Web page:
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Old 07-01-2008, 03:02 PM   #14
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I find this difference very evident in Sierra Nevada. The weird thing is, I like SN better in bottles than on tap.
I have heard that SN is dry hopped in the keg but the bottles are not.
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Old 07-31-2008, 04:23 AM   #15
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I find this difference very evident in Sierra Nevada. The weird thing is, I like SN better in bottles than on tap.
I know I'm replying a little late, but I'm glad you said that. I've always felt the same way. SNPA in bottles is one of my all-time favorite beers, and I consider it the baseline that all other APAs should be judged by. But on draft, I'm always disappointed.
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Old 07-31-2008, 04:15 PM   #16
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I know I'm replying a little late, but I'm glad you said that. I've always felt the same way. SNPA in bottles is one of my all-time favorite beers, and I consider it the baseline that all other APAs should be judged by. But on draft, I'm always disappointed.
This is kind of an odd thing...but the draft SN Pale Ale is NOT the same recipe as the bottled recipe. If you go to the SN pub you will see two different Pale Ales on the menu...one will be "Draft-style Pale Ale" and the other will be "Pale Ale". The first one is actually the recipe that goes in the bottle...the second one is what goes into kegs to distribute. Honestly I can't tell the difference between the two on tap...but on tap vs. bottles there is an obvious difference. I suppose it's the natural carbonation vs. forced carbonation.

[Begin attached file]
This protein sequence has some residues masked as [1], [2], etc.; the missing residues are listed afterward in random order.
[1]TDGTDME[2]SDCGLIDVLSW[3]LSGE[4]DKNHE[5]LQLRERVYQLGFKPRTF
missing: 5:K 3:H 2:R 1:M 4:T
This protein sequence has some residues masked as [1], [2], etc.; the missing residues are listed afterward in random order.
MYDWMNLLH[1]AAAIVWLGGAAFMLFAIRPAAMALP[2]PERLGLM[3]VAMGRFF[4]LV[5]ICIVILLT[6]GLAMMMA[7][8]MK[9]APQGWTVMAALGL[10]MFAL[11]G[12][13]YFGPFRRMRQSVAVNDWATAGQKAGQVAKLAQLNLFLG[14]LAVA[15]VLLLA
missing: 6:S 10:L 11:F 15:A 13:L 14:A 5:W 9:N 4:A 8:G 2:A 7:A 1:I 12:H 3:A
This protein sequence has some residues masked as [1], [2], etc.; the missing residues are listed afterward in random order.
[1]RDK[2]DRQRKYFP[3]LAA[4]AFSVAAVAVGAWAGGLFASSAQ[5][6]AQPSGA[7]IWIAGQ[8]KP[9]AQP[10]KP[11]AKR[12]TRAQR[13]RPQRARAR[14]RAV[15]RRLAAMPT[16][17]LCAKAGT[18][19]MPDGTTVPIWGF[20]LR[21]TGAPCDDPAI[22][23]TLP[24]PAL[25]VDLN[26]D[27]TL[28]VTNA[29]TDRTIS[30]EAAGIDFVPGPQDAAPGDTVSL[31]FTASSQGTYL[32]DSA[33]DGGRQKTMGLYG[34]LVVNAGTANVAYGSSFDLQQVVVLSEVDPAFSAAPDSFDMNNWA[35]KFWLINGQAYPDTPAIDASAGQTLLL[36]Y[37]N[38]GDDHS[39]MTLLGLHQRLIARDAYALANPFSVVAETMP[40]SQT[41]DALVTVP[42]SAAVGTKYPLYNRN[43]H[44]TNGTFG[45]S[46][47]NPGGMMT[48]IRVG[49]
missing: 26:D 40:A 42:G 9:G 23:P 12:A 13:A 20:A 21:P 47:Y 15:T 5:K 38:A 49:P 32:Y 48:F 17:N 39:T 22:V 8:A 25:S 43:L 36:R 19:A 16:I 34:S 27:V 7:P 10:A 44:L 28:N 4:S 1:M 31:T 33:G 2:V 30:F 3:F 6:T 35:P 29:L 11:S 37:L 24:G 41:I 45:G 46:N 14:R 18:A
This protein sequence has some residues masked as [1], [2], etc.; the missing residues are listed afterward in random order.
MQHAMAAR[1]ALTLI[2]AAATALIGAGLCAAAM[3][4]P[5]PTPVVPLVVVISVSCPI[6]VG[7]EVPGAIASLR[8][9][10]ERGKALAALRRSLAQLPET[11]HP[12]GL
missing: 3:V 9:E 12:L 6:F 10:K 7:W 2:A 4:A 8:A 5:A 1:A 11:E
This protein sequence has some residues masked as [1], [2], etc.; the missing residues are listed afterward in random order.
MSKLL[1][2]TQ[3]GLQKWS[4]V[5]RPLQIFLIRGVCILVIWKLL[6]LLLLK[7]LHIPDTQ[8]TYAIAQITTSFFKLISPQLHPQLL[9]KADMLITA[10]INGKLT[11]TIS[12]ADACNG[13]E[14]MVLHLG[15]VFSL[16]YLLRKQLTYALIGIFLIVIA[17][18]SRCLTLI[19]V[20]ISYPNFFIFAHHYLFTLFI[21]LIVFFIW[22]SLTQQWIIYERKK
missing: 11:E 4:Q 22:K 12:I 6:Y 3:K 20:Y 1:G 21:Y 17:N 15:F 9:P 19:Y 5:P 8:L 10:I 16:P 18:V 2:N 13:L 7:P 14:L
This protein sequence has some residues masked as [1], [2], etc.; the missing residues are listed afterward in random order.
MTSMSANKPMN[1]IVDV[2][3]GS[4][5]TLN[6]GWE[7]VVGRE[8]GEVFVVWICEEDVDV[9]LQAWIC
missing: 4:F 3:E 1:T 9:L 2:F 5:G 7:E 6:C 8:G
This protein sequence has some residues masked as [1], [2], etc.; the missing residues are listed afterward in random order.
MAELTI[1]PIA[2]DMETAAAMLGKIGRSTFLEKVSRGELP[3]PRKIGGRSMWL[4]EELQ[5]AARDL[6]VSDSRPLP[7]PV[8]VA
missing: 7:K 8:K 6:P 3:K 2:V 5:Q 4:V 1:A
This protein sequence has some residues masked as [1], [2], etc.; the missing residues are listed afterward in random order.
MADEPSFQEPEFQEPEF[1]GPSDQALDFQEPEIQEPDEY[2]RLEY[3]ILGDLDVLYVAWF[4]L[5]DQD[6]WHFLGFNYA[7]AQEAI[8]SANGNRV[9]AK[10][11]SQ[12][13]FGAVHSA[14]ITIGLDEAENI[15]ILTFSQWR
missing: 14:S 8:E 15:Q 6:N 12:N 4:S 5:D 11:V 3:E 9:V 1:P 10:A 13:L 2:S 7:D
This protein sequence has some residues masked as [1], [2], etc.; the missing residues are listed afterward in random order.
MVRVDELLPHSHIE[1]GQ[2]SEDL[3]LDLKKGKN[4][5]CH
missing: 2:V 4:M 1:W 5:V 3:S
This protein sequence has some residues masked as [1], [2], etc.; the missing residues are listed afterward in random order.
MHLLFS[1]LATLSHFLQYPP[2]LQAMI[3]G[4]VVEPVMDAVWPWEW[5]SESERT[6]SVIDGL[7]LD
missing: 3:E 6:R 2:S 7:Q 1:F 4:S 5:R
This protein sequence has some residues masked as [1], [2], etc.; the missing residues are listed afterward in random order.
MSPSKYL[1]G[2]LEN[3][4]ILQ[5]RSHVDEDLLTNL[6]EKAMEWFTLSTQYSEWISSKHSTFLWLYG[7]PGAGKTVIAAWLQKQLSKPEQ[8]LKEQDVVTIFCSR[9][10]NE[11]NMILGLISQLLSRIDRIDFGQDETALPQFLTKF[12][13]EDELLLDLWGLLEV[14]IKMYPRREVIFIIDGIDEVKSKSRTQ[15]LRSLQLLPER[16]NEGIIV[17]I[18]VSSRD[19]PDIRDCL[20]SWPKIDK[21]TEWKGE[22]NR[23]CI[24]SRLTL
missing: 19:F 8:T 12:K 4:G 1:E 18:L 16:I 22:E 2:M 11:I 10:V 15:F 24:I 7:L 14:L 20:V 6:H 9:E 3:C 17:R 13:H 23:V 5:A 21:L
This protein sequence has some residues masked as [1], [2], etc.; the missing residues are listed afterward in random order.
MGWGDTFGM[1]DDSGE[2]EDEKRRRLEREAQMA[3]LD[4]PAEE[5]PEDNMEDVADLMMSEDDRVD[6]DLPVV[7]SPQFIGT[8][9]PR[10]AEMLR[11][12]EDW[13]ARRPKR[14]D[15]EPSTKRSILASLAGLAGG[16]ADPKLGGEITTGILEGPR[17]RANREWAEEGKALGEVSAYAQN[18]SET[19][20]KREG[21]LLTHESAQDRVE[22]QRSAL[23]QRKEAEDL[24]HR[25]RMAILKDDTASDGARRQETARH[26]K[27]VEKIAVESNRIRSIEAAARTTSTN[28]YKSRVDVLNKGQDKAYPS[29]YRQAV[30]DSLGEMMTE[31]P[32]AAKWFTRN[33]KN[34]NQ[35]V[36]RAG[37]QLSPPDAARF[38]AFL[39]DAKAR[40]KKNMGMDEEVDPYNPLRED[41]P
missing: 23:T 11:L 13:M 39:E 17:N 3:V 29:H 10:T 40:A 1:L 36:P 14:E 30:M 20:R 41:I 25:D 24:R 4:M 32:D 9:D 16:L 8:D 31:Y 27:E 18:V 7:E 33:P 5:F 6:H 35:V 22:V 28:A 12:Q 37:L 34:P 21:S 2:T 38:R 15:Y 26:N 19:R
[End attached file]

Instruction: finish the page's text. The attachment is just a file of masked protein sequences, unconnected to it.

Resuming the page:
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Old 07-31-2008, 06:48 PM   #17
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Honestly I can't tell the difference between the two on tap...but on tap vs. bottles there is an obvious difference. I suppose it's the natural carbonation vs. forced carbonation.
Well, the bottles are naturally carbed, and there is normally a very dense ring of yeast at the bottom of an empty SNPA. Perhaps the kegs are force carbed?
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Old 07-31-2008, 06:50 PM   #18
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From what I understand the Pale Ale kegs are force carbed, and the Draft-Style Pale Ale kegs are naturally carbed.

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Old 07-31-2008, 07:02 PM   #19
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Ahh, gotcha.

I seldom have the chance to drink it on tap, usually it's at Staples Center, from the single SNPA tap there. I assume it's not the "draft-style," but the force-kegged one. While it's not terrible, it doesn't compare to the bottled variety.

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Old 08-01-2008, 02:21 AM   #20
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One of my favorite local bars has Edmund Fitzgerald on tap and that was were I first had it. I absolutely loved it so I started buying it in bottles at the grocery store. I noticed a huge drop in quality... but still, I buy it... that's some good beer!